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Sorghum Resistance to the Rice Weevil, Sitophilus oryzae (L.): Antixenosis

  • K. Pramod Kumar Reddy
  • B. U. SinghEmail author
  • K. Dharma Reddy
Research Article

Abstract

Thirty-five grain sorghum genotypes representing 6 variable groups (A/B-lines, R-lines, commercial varieties, germplasms, mutants and locals) were evaluated for the orientation, colonisation and oviposition responses of the rice weevil, Sitophilus oryzae (L.) (Coleoptera: Curculionidae), governing the antixenosis component of resistance. In free-choice tests, the orientation and colonisation responses of the weevil were identical among all the genotypes at 24 h, varied at 48 h, and differed widely by 72 h after adult release. High degrees of antixenosis for colonisation by the adult weevils were observed among all the genotypes except 2077A and 2219B, which suggests a predominant reaction to gustatory rather than visual or olfactory stimuli. One to five egg plugs per seed were oviposited, frequently near the endosperm close to the seed base. Greater levels of antixenosis for oviposition were noticed in 2077B, DJ 6514 and IS 11758 in free-choice tests, and 2219B, M 148-138, P 721 and Nizamabad (M) in no-choice tests. To the contrary, M 35-1, Swati and Lakadi showed greater susceptibility for oviposition. Significantly less damage to seed was observed on 2219A/B, 116B, IS 9487, IS 11758, CSV 8R(M) and Local Yellow. Although the differences in seed weight loss were not significant, this parameter was relatively lower in AKMS 14B and 2219B than in the other genotypes. This indicates the need to increase the levels of resistance among the parental A/B-lines in the development of hybrids, in order to ensure better protection from rice weevil infestation in stored sorghum.

Key Words

sorghum rice weevil Sitophilus oryzae storage pest antixenosis oviposition resistance breeding 

Résumé

La résistance antixénotique de trente cinq génotypes de sorgho appartenant à 6 groupes différents (lignée A/B, lignée R, variétés commerciales, germoplasmes, mutants et locaux) a été évaluée vis à vis des comportements d’orientation, de colonisation et d’oviposition du curculionide du riz, Sitophilus oryzae (L.) (Coleoptera: Curculionidae). En situation de choix, les réponses d’orientation et de colonisation du curculionide sont identiques pour tous les génotypes après 24 h, variables après 48 h, et très différentes 72 h après le lâcher des adultes. A l’exception, du 2077A et du 2219B, tous les génotypes ont exprimé un niveau élevé d’antixénose sur le comportement de colonisation des curculionides adultes, suggérant un mode d’action au travers de stimuli gustatifs plutôt que visuels ou olfactifs. Une à cinq masses d’oeufs par graine ont été déposees, frequemment près de l’endosperme à la base de la graine. Les niveaux les plus élevés d’antixénose sur le comportement d’oviposition ont été observés sur les génotypes 2077B, DJ 6514 et IS 11758 en situation de choix, et sur les génotypes 2219B, M 148-138, P 721 et Nizamabad (M) en situation de non-choix. Au contraire, les génotypes M 35-1, Swati et Lakadi apparaissent plus sensibles pour l’oviposition. Des dégâts significativement plus faibles ont été observés sur graine pour les génotypes 2219A/B, 116B, IS 9487, IS 11758, CSV 8R (M) et Local Jaune. Bien que les différences de perte de poids de la graine ne soient pas significatives, ce paramètre est relativement plus faible chez AKMS 14B et 2219B que chez les autres génotypes. Ceci indique la nécessité d’accroître les niveaux de résistance des lignées parentales A/B pour la production d’hybrides, afin d’assurer une meilleure protection contre l’infestation par le curculionide du riz sur le sorgho stocké.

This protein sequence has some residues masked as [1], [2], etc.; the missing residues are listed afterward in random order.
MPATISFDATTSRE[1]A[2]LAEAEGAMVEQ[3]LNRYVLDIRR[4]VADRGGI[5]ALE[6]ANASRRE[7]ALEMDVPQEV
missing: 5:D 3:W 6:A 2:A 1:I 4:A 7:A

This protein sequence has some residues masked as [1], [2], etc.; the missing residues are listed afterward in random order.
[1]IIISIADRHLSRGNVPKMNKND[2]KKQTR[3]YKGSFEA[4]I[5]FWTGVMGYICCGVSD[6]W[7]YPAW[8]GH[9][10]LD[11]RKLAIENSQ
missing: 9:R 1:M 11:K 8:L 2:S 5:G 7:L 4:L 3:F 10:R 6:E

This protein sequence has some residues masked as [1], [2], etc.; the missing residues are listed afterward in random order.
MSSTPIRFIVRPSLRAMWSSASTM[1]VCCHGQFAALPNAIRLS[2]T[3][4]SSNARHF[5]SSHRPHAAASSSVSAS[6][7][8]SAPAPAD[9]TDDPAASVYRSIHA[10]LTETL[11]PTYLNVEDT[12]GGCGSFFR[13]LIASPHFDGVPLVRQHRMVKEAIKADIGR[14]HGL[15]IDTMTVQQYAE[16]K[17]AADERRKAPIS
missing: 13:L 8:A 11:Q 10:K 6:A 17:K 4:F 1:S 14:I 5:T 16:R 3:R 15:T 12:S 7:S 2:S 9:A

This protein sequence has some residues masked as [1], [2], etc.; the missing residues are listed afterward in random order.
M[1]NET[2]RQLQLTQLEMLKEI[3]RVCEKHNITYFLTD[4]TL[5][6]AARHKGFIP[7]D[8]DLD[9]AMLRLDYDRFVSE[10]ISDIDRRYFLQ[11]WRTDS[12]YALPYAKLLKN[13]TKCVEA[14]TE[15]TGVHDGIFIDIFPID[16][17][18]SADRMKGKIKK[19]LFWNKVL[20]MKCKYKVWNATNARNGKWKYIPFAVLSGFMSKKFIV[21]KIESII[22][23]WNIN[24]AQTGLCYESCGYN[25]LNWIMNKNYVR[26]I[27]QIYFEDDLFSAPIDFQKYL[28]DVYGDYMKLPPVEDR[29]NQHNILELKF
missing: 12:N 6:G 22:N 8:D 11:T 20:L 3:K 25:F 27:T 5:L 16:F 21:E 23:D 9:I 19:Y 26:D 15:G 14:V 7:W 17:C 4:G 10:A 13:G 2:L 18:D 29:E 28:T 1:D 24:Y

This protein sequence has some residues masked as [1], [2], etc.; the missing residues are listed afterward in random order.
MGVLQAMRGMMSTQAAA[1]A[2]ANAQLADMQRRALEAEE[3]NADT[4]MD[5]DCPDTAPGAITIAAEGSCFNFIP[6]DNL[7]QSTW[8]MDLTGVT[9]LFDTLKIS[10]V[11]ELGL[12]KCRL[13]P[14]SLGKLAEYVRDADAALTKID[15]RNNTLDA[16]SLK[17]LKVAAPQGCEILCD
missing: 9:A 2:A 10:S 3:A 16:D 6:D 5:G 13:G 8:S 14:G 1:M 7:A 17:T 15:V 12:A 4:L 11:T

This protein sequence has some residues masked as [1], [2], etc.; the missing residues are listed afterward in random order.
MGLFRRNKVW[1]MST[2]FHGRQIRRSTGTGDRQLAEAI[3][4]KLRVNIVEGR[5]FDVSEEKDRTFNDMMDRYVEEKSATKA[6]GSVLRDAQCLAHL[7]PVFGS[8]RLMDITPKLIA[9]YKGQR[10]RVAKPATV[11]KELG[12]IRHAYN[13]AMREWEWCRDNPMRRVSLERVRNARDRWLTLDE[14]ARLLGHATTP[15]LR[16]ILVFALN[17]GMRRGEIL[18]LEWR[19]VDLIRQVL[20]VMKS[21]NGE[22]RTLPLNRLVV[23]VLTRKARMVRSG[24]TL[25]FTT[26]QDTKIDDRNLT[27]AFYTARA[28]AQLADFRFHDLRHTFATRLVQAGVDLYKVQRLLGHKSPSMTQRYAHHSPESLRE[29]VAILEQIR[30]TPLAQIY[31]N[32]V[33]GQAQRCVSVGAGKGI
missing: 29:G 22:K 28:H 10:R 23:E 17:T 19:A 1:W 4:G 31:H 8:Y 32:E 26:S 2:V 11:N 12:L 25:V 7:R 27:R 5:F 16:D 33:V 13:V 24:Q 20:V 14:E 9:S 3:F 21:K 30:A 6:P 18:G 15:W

Mots Clés

sorgho curculionide du riz Sitophilus oryzne ravageur des stocks antixénose oviposition résistance sélection variétale 

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Copyright information

© ICIPE 2002

Authors and Affiliations

  • K. Pramod Kumar Reddy
    • 1
    • 2
  • B. U. Singh
    • 1
    Email author
  • K. Dharma Reddy
    • 2
  1. 1.National Research Centre for SorghumRajendranagar, HyderabadIndia
  2. 2.Department of Entomology, College of AgricultureAcharya N.G. Ranga Agricultural UniversityRajendranagar, HyderabadIndia

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